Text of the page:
I would be very surprised if the Special Commission did not share a similar experience? Certainly I found the declaration, ‘we have experienced the richness of Christ-centred fellowship with one another’ to be indicative and familiar. This is after all the only sort of fellowship which can be as freeing of the individuals who are members of the group, as it is simultaneously empowering of the collective membership of the whole group. The introductory comments from pages 4 – 7 of the report are surely, instructive for the wider Church!
The second most significant impact I experienced as an, ‘interested’ reader of the Report is the tenor of the document – it is as Presiding Bishop Griswold claims in his introductory message, an irrefutably theological document. I say this because such great care has been taken with Scripture. The texts that are so appropriately woven throughout the report provide insight into what I can only describe as palpable yearnings of the Commission for restoration, for reconciliation, for ‘rightness’ in relationship to prevail for all time.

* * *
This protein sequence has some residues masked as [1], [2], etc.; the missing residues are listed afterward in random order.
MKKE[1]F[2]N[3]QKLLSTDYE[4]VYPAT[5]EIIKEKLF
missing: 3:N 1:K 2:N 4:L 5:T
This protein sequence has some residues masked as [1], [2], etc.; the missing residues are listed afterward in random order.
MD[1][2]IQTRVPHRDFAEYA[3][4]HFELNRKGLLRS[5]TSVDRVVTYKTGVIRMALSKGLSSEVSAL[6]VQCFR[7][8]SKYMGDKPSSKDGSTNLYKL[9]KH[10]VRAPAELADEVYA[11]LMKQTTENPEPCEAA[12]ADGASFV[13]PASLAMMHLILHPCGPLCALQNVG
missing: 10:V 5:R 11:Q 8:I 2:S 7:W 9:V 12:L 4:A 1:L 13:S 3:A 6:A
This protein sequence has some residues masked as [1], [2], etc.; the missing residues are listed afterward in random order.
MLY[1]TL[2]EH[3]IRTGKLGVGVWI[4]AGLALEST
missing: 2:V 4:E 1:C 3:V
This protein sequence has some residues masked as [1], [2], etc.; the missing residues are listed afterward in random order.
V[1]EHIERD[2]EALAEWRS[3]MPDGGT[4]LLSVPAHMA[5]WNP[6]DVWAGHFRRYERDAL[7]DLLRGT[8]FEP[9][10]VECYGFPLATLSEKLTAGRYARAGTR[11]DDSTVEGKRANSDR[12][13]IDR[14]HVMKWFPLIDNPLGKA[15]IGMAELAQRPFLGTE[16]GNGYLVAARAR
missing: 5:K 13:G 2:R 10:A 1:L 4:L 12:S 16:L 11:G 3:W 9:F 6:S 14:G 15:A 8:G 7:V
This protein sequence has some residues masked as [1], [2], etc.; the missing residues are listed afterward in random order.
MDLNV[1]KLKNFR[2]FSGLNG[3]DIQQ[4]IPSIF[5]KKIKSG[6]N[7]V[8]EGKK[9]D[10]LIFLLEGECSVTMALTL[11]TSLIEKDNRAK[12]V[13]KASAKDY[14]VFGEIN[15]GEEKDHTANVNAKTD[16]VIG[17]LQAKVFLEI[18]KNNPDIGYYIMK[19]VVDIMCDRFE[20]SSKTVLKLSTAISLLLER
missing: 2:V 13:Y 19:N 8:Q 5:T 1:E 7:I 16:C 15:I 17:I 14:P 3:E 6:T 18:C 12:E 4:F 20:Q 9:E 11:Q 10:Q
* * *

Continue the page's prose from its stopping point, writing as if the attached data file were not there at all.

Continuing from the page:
Sections II & III of the Report are especially valuable providing as they do accurate data on the actions to date, taken by the leadership of the Episcopal Church within the official bounds of your own polity. I now know from my ‘Windsor’ experience that the jurisdictional and decision-making limitations, which impact particularly the role of the Presiding Bishop’s office, were not always clearly understood by all members of the Lambeth Commission. I regret the mistaken assumptions that often arose as a result of not fully appreciating the structural arrangements by which the Episcopal Church orders itself. Most of these were to do with ‘assuming’ (erroneously) that the Presiding Bishop was as ‘free’ to function with the highest level of autonomy as is so evidently the practise (even if not the ecclesiological case) in some of the Communion’s Provinces.